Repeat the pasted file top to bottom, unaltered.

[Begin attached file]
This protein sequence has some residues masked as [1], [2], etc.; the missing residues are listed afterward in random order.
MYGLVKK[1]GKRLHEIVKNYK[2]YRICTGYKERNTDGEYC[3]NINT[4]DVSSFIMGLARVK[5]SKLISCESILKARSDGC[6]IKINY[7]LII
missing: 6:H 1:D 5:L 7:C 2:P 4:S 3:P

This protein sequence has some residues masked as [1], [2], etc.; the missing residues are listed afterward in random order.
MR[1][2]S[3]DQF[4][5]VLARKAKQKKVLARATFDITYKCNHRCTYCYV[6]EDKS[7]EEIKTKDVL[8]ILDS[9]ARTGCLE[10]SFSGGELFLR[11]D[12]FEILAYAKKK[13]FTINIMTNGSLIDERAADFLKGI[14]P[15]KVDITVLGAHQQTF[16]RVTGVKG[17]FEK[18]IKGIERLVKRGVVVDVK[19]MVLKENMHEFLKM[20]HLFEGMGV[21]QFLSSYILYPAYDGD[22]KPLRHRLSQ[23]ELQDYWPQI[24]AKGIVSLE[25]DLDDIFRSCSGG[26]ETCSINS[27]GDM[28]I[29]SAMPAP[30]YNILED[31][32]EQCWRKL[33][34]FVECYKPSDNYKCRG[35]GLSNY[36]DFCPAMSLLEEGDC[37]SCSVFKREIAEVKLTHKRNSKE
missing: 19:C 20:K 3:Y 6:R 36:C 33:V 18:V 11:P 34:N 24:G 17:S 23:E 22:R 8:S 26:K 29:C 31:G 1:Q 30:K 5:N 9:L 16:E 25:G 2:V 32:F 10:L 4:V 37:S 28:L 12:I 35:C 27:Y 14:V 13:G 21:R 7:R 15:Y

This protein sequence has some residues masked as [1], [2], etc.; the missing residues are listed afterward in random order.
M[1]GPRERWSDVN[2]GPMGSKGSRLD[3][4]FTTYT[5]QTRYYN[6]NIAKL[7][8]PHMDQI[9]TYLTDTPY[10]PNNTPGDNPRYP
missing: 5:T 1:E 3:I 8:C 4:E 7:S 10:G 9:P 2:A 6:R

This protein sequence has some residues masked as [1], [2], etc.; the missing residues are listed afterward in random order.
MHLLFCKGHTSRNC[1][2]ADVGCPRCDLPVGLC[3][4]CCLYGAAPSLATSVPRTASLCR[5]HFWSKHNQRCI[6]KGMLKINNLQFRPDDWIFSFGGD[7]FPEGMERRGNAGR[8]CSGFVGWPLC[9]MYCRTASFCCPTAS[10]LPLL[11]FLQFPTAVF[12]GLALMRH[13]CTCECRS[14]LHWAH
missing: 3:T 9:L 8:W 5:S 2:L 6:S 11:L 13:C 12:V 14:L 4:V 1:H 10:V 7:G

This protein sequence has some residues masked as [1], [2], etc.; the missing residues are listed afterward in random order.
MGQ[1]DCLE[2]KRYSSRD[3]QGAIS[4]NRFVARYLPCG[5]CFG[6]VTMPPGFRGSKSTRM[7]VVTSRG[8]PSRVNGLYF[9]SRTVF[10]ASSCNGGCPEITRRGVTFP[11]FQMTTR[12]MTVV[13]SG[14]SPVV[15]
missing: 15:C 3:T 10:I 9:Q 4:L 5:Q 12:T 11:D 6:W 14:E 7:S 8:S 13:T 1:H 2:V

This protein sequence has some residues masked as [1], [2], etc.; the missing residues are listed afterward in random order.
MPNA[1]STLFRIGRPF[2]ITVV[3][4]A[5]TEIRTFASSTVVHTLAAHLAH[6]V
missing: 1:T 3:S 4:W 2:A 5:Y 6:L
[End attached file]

This protein sequence has some residues masked as [1], [2], etc.; the missing residues are listed afterward in random order.
MYGLVKK[1]GKRLHEIVKNYK[2]YRICTGYKERNTDGEYC[3]NINT[4]DVSSFIMGLARVK[5]SKLISCESILKARSDGC[6]IKINY[7]LII
missing: 6:H 1:D 5:L 7:C 2:P 4:S 3:P

This protein sequence has some residues masked as [1], [2], etc.; the missing residues are listed afterward in random order.
MR[1][2]S[3]DQF[4][5]VLARKAKQKKVLARATFDITYKCNHRCTYCYV[6]EDKS[7]EEIKTKDVL[8]ILDS[9]ARTGCLE[10]SFSGGELFLR[11]D[12]FEILAYAKKK[13]FTINIMTNGSLIDERAADFLKGI[14]P[15]KVDITVLGAHQQTF[16]RVTGVKG[17]FEK[18]IKGIERLVKRGVVVDVK[19]MVLKENMHEFLKM[20]HLFEGMGV[21]QFLSSYILYPAYDGD[22]KPLRHRLSQ[23]ELQDYWPQI[24]AKGIVSLE[25]DLDDIFRSCSGG[26]ETCSINS[27]GDM[28]I[29]SAMPAP[30]YNILED[31][32]EQCWRKL[33][34]FVECYKPSDNYKCRG[35]GLSNY[36]DFCPAMSLLEEGDC[37]SCSVFKREIAEVKLTHKRNSKE
missing: 19:C 20:K 3:Y 6:R 36:C 33:V 18:V 11:P 34:N 24:G 17:S 23:E 22:R 8:S 26:K 29:C 31:G 1:Q 30:K 5:N 9:L 16:E 25:G 2:V 32:F 10:L 4:V 37:S 28:L 12:I 35:C 27:Y 14:V 13:G 21:R 7:R 15:Y

This protein sequence has some residues masked as [1], [2], etc.; the missing residues are listed afterward in random order.
M[1]GPRERWSDVN[2]GPMGSKGSRLD[3][4]FTTYT[5]QTRYYN[6]NIAKL[7][8]PHMDQI[9]TYLTDTPY[10]PNNTPGDNPRYP
missing: 5:T 1:E 3:I 8:C 4:E 7:S 10:G 9:P 2:A 6:R

This protein sequence has some residues masked as [1], [2], etc.; the missing residues are listed afterward in random order.
MHLLFCKGHTSRNC[1][2]ADVGCPRCDLPVGLC[3][4]CCLYGAAPSLATSVPRTASLCR[5]HFWSKHNQRCI[6]KGMLKINNLQFRPDDWIFSFGGD[7]FPEGMERRGNAGR[8]CSGFVGWPLC[9]MYCRTASFCCPTAS[10]LPLL[11]FLQFPTAVF[12]GLALMRH[13]CTCECRS[14]LHWAH
missing: 3:T 9:L 8:W 5:S 2:L 6:S 11:L 13:C 12:V 14:L 4:V 1:H 10:V 7:G

This protein sequence has some residues masked as [1], [2], etc.; the missing residues are listed afterward in random order.
MGQ[1]DCLE[2]KRYSSRD[3]QGAIS[4]NRFVARYLPCG[5]CFG[6]VTMPPGFRGSKSTRM[7]VVTSRG[8]PSRVNGLYF[9]SRTVF[10]ASSCNGGCPEITRRGVTFP[11]FQMTTR[12]MTVV[13]SG[14]SPVV[15]
missing: 15:C 3:T 10:I 9:Q 4:L 5:Q 12:T 11:D 6:W 14:E 7:S 8:S 13:T 1:H 2:V

This protein sequence has some residues masked as [1], [2], etc.; the missing residues are listed afterward in random order.
MPNA[1]STLFRIGRPF[2]ITVV[3][4]A[5]TEIRTFASSTVVHTLAAHLAH[6]V
missing: 1:T 3:S 4:W 2:A 5:Y 6:L